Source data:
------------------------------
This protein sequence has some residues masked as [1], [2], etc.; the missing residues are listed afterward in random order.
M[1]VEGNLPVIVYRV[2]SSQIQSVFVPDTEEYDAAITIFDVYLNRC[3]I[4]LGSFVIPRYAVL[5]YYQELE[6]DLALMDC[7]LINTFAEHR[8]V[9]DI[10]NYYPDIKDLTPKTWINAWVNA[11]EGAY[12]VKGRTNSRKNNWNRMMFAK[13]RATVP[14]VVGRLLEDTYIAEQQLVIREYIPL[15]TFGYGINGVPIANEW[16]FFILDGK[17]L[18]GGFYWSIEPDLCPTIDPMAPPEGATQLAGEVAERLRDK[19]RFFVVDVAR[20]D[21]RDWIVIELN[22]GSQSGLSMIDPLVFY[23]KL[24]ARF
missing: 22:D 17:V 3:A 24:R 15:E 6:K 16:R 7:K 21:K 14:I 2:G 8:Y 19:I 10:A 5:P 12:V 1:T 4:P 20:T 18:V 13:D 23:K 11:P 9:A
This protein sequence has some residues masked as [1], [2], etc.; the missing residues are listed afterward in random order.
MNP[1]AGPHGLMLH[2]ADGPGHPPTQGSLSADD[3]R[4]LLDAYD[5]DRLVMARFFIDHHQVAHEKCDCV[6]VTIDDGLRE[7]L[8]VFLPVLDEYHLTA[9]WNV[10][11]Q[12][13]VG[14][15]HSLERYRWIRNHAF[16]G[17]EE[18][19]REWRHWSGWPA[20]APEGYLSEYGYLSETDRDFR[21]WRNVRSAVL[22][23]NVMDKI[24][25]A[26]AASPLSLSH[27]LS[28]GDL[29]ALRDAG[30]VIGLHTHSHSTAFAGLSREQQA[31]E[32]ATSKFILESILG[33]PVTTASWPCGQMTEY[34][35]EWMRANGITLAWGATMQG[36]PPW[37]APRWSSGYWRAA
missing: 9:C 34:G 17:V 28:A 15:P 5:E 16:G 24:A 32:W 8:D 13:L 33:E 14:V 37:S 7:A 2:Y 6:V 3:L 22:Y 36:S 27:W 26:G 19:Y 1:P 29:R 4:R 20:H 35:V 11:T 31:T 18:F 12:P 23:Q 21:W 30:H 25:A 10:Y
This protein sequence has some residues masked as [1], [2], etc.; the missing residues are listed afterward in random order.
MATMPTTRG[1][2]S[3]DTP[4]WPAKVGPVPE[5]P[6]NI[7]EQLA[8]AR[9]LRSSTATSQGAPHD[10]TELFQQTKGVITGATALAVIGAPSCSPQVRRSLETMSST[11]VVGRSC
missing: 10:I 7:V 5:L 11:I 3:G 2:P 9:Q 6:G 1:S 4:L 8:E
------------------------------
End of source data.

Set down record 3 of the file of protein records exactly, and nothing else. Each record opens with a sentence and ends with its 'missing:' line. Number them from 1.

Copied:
This protein sequence has some residues masked as [1], [2], etc.; the missing residues are listed afterward in random order.
MATMPTTRG[1][2]S[3]DTP[4]WPAKVGPVPE[5]P[6]NI[7]EQLA[8]AR[9]LRSSTATSQGAPHD[10]TELFQQTKGVITGATALAVIGAPSCSPQVRRSLETMSST[11]VVGRSC
missing: 10:I 7:V 5:L 11:I 3:G 2:P 9:Q 6:G 1:S 4:L 8:E